Apple has been forced to remove the blood oxygen sensor from its latest Apple Watch models, the Series 9 and Ultra 2, due to an ongoing legal dispute with medical technology company Masimo. This is the latest development in a long-running patent battle between the two companies.
Background of the Legal Dispute
The legal dispute centers around Masimo’s patents related to pulse oximetry, the technology used to measure blood oxygen levels. Apple has been accused of infringing on two Masimo patents with the blood oxygen app on the Apple Watch since its introduction in 2020.
Masimo first sued Apple back in January 2020, alleging that Apple stole its trade secrets and incorporated Masimo innovations into the Apple Watch without permission. A trade secrets trial is scheduled to begin on April 3.
In a separate patent infringement case, the International Trade Commission (ITC) ruled in November 2022 that Apple infringed on Masimo’s patents and banned imports of Apple Watches with the blood oxygen measurement feature.
|Key Events in Apple-Masimo Legal Battle
|Masimo files lawsuits against Apple alleging trade secret theft and patent infringement related to Apple Watch pulse oximetry features
|ITC bans import of Apple Watches with blood oxygen sensor due to patent infringement
|Ban paused pending Apple appeal
|Appeals court reinstates import ban
|January 18, 2023
|Import ban goes into effect
Apple appealed the ITC’s import ban in December 2022 and managed to get it temporarily paused. However, earlier this week on January 17th, the appeals court denied Apple’s appeal and reinstated the import ban.
Apple Forced to Remove Blood Oxygen App
With the import ban going back into effect on January 18, 2023, Apple has been forced to quickly make changes to the Apple Watch design for models set to launch later this year.
Specifically, Apple will remove the pulse oximetry capabilities and blood oxygen measurement app from the upcoming Apple Watch Series 9 and Apple Watch Ultra 2 to allow these devices to be imported into the U.S.
“Apple will remove the pulse oximeter hardware entirely from Series 9 models rather than just disabling it in software,” reported Mark Gurman of Bloomberg.
Without this key health sensor, the latest Apple Watches will no longer be able to measure a user’s blood oxygen saturation or detect possible breathing issues while sleeping. These features have been touted by Apple in recent years as key health benefits of the device.
Industry & Consumer Impacts
This last minute design change to remove the blood oxygen sensor will likely create some disruption and impacts across Apple’s supply chain. Analysts expect it will also negatively impact sales, as this feature has helped Apple charge premium prices for the higher-end models. Surveys show health and medical capabilities have become top purchase drivers for smartwatch consumers.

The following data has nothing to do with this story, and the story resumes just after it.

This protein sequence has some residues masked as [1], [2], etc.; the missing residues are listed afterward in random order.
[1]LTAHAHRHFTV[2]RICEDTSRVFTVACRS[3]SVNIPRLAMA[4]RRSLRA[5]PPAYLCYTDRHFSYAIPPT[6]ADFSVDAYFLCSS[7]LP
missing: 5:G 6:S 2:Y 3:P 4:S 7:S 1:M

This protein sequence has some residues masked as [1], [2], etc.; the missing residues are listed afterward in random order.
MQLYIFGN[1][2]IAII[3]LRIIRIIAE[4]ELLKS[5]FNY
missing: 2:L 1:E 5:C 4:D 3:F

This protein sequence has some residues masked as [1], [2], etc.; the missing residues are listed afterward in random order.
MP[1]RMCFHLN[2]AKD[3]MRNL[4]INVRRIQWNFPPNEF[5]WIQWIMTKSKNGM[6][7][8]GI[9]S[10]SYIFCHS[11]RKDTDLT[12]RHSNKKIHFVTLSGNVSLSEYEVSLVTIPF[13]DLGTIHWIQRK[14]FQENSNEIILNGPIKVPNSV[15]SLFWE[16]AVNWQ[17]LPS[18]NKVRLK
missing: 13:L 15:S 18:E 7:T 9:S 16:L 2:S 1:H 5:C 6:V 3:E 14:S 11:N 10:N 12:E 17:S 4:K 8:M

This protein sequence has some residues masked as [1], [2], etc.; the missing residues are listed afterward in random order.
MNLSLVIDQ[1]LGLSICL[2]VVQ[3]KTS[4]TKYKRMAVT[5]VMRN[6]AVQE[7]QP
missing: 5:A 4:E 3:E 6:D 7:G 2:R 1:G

There may also be some confusion and backlash from consumers who have come to expect blood oxygen measurement capabilities in all new Apple Watch releases. However, Apple does not appear to have much choice in the matter unless it can reach a settlement with Masimo before the Series 9 and Ultra 2 begin shipping later this year.
On the industry side, the removal of this key feature from Apple’s flagship smartwatches may open up opportunities for competitors like Garmin and Fitbit to tout their own pulse oximetry capabilities as unique selling points over Apple. These competitors have not faced similar import bans related to their smartwatch technologies.
Looking ahead, it remains to be seen whether Apple and Masimo can reach an agreement to allow Apple to reincorporate blood oxygen measurement capabilities into future Apple Watch models.
If no settlement is reached before the April 2023 trial kicks off, the legal battle could rage on for years and result in even more product design limitations or sales bans. Masimo is seeking damages up to $3 billion according to some analyst estimates.
On Apple’s side, while the company generates significant revenue from its Wearables, Home and Accessories category (which includes Apple Watch), the near term financial impacts may be limited by the fact that Apple Watch only makes up a small percentage of the company’s overall revenue. However, there are risks of reputational damage the longer this legal fight drags on.
As Bloomberg’s Gurman opined, while Apple may have a short term fix to evade the import ban, the company “will eventually have to settle this dispute to restore the functionality to future models.” So for Apple Watch fans hoping to once again have blood oxygen capabilities in future devices, a lot may ride on the outcome of the looming Masimo trial this spring.
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